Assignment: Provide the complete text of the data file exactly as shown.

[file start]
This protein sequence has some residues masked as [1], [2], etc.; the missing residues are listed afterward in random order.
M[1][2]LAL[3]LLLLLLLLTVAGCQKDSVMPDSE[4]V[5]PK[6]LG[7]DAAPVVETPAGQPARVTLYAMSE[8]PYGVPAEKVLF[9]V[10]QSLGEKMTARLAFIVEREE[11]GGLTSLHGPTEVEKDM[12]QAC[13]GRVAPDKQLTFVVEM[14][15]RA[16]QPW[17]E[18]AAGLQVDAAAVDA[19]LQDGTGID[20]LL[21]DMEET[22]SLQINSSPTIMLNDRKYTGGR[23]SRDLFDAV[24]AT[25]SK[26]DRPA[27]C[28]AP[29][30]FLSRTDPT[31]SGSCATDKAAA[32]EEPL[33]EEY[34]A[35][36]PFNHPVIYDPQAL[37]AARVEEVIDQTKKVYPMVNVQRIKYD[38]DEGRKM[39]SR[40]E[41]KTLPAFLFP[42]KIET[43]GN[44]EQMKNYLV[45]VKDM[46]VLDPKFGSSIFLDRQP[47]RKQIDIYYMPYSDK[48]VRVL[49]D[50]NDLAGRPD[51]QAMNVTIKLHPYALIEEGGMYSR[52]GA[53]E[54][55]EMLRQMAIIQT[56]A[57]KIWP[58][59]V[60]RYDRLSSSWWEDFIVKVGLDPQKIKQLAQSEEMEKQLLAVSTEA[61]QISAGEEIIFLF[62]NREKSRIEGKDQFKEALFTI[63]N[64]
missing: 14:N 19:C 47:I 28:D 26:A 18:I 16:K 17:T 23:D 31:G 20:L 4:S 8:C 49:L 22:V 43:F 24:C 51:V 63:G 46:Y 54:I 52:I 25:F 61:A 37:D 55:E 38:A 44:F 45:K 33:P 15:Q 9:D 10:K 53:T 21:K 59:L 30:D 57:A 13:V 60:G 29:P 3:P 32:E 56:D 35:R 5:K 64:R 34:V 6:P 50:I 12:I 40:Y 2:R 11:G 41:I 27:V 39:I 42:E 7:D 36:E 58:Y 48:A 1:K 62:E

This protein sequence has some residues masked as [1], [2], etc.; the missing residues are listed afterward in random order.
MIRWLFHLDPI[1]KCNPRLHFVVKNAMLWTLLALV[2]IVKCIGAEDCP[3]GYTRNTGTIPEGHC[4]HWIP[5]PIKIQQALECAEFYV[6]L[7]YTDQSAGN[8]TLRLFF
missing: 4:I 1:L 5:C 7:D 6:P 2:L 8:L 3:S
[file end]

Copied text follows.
This protein sequence has some residues masked as [1], [2], etc.; the missing residues are listed afterward in random order.
M[1][2]LAL[3]LLLLLLLLTVAGCQKDSVMPDSE[4]V[5]PK[6]LG[7]DAAPVVETPAGQPARVTLYAMSE[8]PYGVPAEKVLF[9]V[10]QSLGEKMTARLAFIVEREE[11]GGLTSLHGPTEVEKDM[12]QAC[13]GRVAPDKQLTFVVEM[14][15]RA[16]QPW[17]E[18]AAGLQVDAAAVDA[19]LQDGTGID[20]LL[21]DMEET[22]SLQINSSPTIMLNDRKYTGGR[23]SRDLFDAV[24]AT[25]SK[26]DRPA[27]C[28]AP[29][30]FLSRTDPT[31]SGSCATDKAAA[32]EEPL[33]EEY[34]A[35][36]PFNHPVIYDPQAL[37]AARVEEVIDQTKKVYPMVNVQRIKYD[38]DEGRKM[39]SR[40]E[41]KTLPAFLFP[42]KIET[43]GN[44]EQMKNYLV[45]VKDM[46]VLDPKFGSSIFLDRQP[47]RKQIDIYYMPYSDK[48]VRVL[49]D[50]NDLAGRPD[51]QAMNVTIKLHPYALIEEGGMYSR[52]GA[53]E[54][55]EMLRQMAIIQT[56]A[57]KIWP[58][59]V[60]RYDRLSSSWWEDFIVKVGLDPQKIKQLAQSEEMEKQLLAVSTEA[61]QISAGEEIIFLF[62]NREKSRIEGKDQFKEALFTI[63]N[64]
missing: 14:N 19:C 47:I 28:D 26:A 18:I 16:K 17:T 23:D 31:G 20:L 4:S 8:C 49:L 22:V 43:F 24:C 51:V 63:G 46:Y 54:I 52:I 25:F 61:A 37:D 55:E 38:A 44:F 45:K 33:P 15:Q 9:D 10:K 53:T 21:K 59:L 30:D 57:A 13:V 60:G 29:P 3:P 32:E 56:D 35:R 5:K 64:R 34:V 6:P 50:I 12:I 40:Y 2:R 11:G 41:I 27:V 39:I 42:E 7:D 36:E 58:Y 48:A 1:K 62:E

This protein sequence has some residues masked as [1], [2], etc.; the missing residues are listed afterward in random order.
MIRWLFHLDPI[1]KCNPRLHFVVKNAMLWTLLALV[2]IVKCIGAEDCP[3]GYTRNTGTIPEGHC[4]HWIP[5]PIKIQQALECAEFYV[6]L[7]YTDQSAGN[8]TLRLFF
missing: 4:I 1:L 5:C 7:D 6:P 2:L 8:L 3:S